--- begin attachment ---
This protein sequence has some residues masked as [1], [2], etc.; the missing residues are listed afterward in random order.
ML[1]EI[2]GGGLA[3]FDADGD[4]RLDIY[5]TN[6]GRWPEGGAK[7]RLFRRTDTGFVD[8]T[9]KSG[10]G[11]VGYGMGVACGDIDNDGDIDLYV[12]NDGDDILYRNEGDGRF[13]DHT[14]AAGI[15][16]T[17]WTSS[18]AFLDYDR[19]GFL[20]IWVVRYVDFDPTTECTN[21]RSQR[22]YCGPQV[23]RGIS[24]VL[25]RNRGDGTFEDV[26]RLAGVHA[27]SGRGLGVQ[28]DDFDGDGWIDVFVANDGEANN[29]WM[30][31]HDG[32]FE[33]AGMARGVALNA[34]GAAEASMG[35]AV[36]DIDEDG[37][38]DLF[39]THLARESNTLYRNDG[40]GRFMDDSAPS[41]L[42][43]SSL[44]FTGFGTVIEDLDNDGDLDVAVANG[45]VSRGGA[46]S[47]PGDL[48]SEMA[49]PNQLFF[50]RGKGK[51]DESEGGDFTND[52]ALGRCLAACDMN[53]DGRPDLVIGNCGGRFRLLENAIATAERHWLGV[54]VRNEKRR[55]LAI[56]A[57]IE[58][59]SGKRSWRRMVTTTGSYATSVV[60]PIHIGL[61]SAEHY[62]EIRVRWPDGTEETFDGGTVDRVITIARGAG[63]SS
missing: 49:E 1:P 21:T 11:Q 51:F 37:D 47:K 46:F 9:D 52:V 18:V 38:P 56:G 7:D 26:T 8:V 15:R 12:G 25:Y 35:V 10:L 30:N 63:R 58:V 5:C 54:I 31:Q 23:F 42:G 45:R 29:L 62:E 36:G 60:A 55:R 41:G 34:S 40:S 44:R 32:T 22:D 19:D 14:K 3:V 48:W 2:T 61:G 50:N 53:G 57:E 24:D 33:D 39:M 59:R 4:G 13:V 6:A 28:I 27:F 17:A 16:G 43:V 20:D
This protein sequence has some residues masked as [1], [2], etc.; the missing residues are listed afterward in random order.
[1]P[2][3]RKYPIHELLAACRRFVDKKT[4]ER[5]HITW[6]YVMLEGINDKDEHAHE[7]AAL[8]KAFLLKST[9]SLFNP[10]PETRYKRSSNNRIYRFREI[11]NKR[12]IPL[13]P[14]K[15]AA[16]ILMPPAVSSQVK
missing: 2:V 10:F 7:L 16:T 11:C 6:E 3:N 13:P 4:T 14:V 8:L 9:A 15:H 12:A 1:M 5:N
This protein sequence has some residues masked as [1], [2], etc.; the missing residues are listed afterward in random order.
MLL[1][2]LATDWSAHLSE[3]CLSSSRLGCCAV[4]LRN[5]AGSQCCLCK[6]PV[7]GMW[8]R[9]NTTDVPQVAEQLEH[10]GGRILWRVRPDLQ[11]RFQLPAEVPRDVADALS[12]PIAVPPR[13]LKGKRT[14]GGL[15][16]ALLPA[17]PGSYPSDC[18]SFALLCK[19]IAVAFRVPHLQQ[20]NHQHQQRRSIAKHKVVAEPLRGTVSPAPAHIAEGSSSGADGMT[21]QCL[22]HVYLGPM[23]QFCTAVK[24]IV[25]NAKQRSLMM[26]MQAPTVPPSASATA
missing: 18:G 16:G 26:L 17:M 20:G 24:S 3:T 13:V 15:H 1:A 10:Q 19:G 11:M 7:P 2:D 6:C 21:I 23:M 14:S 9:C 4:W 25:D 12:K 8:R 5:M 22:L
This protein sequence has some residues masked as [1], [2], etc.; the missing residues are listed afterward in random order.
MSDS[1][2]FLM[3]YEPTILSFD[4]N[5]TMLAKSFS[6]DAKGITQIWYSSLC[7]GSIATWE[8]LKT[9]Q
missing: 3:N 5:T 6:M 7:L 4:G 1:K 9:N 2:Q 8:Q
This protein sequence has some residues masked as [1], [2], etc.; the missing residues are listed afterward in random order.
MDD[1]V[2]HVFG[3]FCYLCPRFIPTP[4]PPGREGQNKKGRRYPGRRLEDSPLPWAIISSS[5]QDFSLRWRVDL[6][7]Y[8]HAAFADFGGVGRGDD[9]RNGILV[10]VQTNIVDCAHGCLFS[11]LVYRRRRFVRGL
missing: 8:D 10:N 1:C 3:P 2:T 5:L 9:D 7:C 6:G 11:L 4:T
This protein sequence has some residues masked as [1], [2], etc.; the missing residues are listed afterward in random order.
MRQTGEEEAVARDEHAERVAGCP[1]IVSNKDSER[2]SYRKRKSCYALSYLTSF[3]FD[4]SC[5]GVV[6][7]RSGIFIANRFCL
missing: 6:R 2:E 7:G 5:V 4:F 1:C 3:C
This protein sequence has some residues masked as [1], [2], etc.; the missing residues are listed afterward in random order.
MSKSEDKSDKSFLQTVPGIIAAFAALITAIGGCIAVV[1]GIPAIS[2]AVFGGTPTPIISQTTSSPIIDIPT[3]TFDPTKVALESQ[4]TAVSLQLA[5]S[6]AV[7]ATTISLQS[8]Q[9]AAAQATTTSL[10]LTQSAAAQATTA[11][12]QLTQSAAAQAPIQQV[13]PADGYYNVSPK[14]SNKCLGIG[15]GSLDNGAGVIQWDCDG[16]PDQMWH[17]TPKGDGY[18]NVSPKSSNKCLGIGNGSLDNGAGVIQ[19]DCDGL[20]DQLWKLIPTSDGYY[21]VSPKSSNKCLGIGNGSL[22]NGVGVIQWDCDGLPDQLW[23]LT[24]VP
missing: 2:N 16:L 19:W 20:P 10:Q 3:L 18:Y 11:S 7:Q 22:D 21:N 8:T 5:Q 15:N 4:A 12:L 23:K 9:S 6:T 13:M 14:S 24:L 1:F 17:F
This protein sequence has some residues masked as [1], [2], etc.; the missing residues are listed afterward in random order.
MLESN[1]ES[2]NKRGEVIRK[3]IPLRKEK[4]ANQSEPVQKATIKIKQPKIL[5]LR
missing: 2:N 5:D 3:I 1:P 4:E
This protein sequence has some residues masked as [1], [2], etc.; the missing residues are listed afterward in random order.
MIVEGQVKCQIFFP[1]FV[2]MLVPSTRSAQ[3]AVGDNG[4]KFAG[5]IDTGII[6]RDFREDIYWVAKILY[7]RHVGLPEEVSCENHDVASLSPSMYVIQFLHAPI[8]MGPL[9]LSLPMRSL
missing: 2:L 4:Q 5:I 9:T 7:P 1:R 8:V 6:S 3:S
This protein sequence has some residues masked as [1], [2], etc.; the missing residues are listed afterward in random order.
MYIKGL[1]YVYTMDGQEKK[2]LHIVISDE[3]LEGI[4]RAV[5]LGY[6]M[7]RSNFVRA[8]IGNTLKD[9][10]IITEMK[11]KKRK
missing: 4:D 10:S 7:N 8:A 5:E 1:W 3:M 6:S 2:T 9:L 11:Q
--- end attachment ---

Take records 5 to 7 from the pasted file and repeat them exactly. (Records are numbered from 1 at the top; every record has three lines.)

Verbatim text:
This protein sequence has some residues masked as [1], [2], etc.; the missing residues are listed afterward in random order.
MDD[1]V[2]HVFG[3]FCYLCPRFIPTP[4]PPGREGQNKKGRRYPGRRLEDSPLPWAIISSS[5]QDFSLRWRVDL[6][7]Y[8]HAAFADFGGVGRGDD[9]RNGILV[10]VQTNIVDCAHGCLFS[11]LVYRRRRFVRGL
missing: 8:D 10:N 1:C 3:P 2:T 5:L 9:D 7:C 6:G 11:L 4:T
This protein sequence has some residues masked as [1], [2], etc.; the missing residues are listed afterward in random order.
MRQTGEEEAVARDEHAERVAGCP[1]IVSNKDSER[2]SYRKRKSCYALSYLTSF[3]FD[4]SC[5]GVV[6][7]RSGIFIANRFCL
missing: 6:R 2:E 7:G 5:V 4:F 1:C 3:C
This protein sequence has some residues masked as [1], [2], etc.; the missing residues are listed afterward in random order.
MSKSEDKSDKSFLQTVPGIIAAFAALITAIGGCIAVV[1]GIPAIS[2]AVFGGTPTPIISQTTSSPIIDIPT[3]TFDPTKVALESQ[4]TAVSLQLA[5]S[6]AV[7]ATTISLQS[8]Q[9]AAAQATTTSL[10]LTQSAAAQATTA[11][12]QLTQSAAAQAPIQQV[13]PADGYYNVSPK[14]SNKCLGIG[15]GSLDNGAGVIQWDCDG[16]PDQMWH[17]TPKGDGY[18]NVSPKSSNKCLGIGNGSLDNGAGVIQ[19]DCDGL[20]DQLWKLIPTSDGYY[21]VSPKSSNKCLGIGNGSL[22]NGVGVIQWDCDGLPDQLW[23]LT[24]VP
missing: 2:N 16:L 19:W 20:P 10:Q 3:L 18:Y 11:S 7:Q 22:D 21:N 8:T 5:Q 15:N 4:A 12:L 23:K 9:S 6:T 13:M 14:S 24:L 1:F 17:F